There was The Hack, sitting there in a fifth floor conference room at the posh Graves Hotel in downtown Minneapolis, attending another food and drink event. He did that a lot for his job—but that job was gone. Laid off he was, along with his ad rep, after a decade with the company, and seven-plus years managing a small business-to-business publication that covered Minnesota’s foodservice industry.
Yet there he was. As if he were still walking the beat. A habit’s firm hold.
Dear reader, fear not. This is not a tale of woe.
He looked around the room and saw familiar faces—industry folks, including several all-stars among the local mixology scene, some other food media types. And an idea began to percolate as he sipped from the 10 glasses placed before him.
The event was titled “The Great Whisk(e)y Debate,” the participants representing the world’s four major whiskey (or whisky, if one prefers scotch), Scotland (Simon Brooking of Laphroaig), Canada (Dan Tullio of Canadian Club) the U.S. (Jim Beam’s seventh generation master distiller Fred Noe), and representing Ireland was Kieran Folliard, a Minnesota resident who clings to his homeland and native accent like any man who founded four Irish pubs and 2 Gingers Irish Whiskey would smartly do (marketing!).
The debate was more entertainment than education, with plenty of ribbing between the debaters and from the crowd—a boisterous gang from Butcher & The Boar was most vocal in support of Fred Noe. (B&B serves the most of Beam’s Knob Creek bourbon in the world.) And, for a study in marketing, it was a wonderful thing. The room had about 250 people seated to sip samples from 10 whiskeys—two from each country. All the brands are owned by Beam Inc. (Folliard sold his 2 Gingers to Beam in December 2012); they’re making money no matter what, and encouraging a little competition and independence within a company that holds more than 60 labels, from the stuff one snuck to high school parties (Pucker) to the finer spirits featured at the event.
Further, the evening was as much for the consumer buying a bottle or two as those in the business buying cases—those aficionados got to rub shoulders with the local restaurant celebs.
And, it was funny at times. Each debater had zingers to earn the crowd’s allegiance. The highlights:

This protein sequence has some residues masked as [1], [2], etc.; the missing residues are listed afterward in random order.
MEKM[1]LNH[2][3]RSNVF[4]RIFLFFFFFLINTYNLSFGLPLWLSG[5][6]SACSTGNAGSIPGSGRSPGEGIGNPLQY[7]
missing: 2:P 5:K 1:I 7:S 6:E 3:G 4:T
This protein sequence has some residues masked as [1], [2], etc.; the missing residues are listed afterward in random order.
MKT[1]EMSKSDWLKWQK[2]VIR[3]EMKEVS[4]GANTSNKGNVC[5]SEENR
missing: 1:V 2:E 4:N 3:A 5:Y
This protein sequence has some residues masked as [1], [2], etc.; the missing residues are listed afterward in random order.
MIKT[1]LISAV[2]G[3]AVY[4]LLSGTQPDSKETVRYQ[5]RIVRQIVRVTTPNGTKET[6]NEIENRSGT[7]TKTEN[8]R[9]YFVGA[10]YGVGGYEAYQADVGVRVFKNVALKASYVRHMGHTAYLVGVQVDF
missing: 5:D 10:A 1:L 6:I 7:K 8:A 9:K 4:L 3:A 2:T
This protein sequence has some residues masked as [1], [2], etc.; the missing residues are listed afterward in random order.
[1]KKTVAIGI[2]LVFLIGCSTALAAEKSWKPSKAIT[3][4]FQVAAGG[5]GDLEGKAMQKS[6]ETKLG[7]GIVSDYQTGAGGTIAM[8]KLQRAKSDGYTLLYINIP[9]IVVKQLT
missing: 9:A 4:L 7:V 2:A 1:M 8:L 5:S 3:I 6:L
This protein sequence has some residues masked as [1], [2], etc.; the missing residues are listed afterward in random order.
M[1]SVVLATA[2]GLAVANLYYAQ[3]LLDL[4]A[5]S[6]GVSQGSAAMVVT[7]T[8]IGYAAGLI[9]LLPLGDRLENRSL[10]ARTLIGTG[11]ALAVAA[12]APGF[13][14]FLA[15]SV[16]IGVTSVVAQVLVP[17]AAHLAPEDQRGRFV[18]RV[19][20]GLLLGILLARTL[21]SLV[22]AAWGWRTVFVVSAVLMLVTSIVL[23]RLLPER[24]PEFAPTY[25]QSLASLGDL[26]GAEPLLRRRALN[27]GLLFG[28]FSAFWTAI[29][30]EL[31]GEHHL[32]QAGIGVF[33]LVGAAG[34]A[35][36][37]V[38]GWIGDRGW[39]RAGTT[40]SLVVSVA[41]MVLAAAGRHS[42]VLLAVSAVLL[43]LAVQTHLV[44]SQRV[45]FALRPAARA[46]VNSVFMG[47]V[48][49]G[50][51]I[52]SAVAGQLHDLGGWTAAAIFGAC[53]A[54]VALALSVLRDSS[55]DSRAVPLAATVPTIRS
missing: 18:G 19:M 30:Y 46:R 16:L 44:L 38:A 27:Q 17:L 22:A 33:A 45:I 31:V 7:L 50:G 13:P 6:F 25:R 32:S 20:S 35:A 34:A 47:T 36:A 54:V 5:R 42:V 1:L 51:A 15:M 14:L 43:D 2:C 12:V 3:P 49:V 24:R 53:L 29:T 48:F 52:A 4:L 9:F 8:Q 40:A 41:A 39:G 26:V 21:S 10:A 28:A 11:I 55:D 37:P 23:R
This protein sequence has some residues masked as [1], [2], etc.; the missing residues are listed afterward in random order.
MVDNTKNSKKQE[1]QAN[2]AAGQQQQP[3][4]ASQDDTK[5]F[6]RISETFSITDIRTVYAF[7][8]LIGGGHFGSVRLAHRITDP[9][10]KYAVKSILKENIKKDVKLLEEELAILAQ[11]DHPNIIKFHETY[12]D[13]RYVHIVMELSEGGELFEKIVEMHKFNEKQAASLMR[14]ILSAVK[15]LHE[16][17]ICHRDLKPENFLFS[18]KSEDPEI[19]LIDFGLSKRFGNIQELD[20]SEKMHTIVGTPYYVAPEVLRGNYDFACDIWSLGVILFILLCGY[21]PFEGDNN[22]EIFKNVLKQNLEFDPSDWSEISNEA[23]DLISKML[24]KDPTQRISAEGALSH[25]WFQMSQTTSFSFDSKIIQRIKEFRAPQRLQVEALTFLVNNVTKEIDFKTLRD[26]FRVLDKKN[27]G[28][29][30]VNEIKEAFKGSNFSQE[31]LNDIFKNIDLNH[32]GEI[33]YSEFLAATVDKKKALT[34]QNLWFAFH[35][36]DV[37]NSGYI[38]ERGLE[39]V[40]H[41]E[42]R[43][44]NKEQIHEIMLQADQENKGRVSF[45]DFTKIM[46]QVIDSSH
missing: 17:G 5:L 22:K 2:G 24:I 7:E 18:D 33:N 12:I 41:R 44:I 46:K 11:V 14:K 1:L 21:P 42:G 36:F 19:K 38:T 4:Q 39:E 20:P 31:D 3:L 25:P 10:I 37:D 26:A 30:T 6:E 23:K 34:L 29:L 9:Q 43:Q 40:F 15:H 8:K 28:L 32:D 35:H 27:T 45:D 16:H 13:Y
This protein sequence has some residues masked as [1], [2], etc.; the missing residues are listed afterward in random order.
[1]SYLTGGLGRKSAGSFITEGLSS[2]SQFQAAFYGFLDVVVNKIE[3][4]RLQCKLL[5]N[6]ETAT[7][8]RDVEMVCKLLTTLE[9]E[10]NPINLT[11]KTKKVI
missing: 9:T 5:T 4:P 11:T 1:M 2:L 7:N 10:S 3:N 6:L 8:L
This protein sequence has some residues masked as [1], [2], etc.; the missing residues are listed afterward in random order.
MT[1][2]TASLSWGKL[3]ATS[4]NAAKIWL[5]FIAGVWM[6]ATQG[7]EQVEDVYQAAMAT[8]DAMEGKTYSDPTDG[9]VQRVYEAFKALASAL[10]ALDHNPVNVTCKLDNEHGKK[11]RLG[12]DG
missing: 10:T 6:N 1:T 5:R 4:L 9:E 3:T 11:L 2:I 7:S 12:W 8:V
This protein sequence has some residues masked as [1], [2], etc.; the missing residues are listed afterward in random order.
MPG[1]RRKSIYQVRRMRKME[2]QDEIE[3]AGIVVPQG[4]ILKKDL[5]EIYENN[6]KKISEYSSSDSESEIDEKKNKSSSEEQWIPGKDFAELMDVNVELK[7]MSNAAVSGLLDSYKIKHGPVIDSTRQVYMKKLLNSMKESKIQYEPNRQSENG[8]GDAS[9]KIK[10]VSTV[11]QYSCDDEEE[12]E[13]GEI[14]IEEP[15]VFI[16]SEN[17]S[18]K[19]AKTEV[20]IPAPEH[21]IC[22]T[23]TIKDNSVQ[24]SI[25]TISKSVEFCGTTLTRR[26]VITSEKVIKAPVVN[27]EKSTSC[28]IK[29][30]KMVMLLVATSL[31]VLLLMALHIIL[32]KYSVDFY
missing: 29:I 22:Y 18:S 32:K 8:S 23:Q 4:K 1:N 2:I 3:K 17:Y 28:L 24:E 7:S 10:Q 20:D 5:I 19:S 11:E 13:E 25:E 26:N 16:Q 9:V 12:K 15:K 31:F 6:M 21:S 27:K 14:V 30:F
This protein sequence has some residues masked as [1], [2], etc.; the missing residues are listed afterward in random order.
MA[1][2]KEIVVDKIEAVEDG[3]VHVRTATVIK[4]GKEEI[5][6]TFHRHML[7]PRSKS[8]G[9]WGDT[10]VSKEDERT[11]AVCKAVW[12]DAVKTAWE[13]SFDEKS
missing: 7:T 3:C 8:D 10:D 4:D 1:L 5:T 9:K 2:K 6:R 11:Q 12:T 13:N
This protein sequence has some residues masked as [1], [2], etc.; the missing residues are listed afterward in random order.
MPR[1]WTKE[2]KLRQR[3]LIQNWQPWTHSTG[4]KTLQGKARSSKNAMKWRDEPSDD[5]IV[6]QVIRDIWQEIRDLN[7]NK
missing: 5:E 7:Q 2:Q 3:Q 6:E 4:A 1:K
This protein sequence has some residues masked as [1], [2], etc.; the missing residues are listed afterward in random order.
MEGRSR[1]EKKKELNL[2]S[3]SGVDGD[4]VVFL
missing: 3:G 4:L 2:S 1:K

Tullio: “For 13 years we Canadians quenched the thirst of you Americans during Prohibition. You’re welcome.”
Brooking: “If it’s not Scotch, it’s crap.”
Noe (to Folliard): “2 Gingers? Huh. The only Ginger I liked was on Gilligan’s Island.”
Some education could be found. Folliard explained the distillation process for 2 Gingers (it’s done twice, for starters) to make its flavor not only good on its own but distinguishable within a mixed drink. And Noe explained that Beam’s Devil’s Cut bourbon was born from a proprietary process to extract the bourbon that soaked into the wooden aging barrels. “If the angels get what goes in the air (due to evaporation),” the Hack jotted in his notes, “We’ll call what’s left in the wood the Devil’s Cut.”
For the uninitiated, probably the most shocking tastes among the 10 whiskeys sampled were the Scotches, both Lahroaigs, one aged 10 years, and define the Islay region: smokey, peaty, and incredible on the first sip. Then one wants to stuff their mouth with a Saltine to cleanse the palate. The Hack recalled from his days of beverage education that it’s common to add a touch of spring water to certain Scotches to open them up a bit, that’s what he’d do with these.
But back to that percolating idea mentioned somewhere up there. It was somewhere along the seventh or eighth sample that The Hack thought, “What the hell. Why not formally relaunch the blog.”
Why not indeed. The Hack drank, jotted some notes, schmoozed afterward for a time as he usually did before sneaking out. Then home to fuel his typing habit.
Some blog history:
The Bloated Belly was launched in 2005, back when the blogging craze began to become a permanent reality, and just a bit before the publishing landscape tipped over with the explosion of Internet surfing technology (think smartphones and tablets) and social media. The Belly first gorged itself on the blogging platform Typepad, fueled by a harried band of pros writing under pseudonyms as they experimented with this “new” medium for their day jobs as ink-stained wretches—working for companies still skeptical of the Internet (my, how that’s changed). The Bloated Belly will thankfully not be limited to the subject of food—”comments on consumption” is a broad brush indeed—nor a single contributor.
Note: If you are exploring this site for the first time, it’s loaded with material from the old site from various contributors. It’s been given a once over to eliminate items such as negative reviews for restaurants that remain in business. The Bloated Belly will no longer feature restaurant reviews, although the topic of restaurants will be discussed. Categories are next on the list to be cleaned up.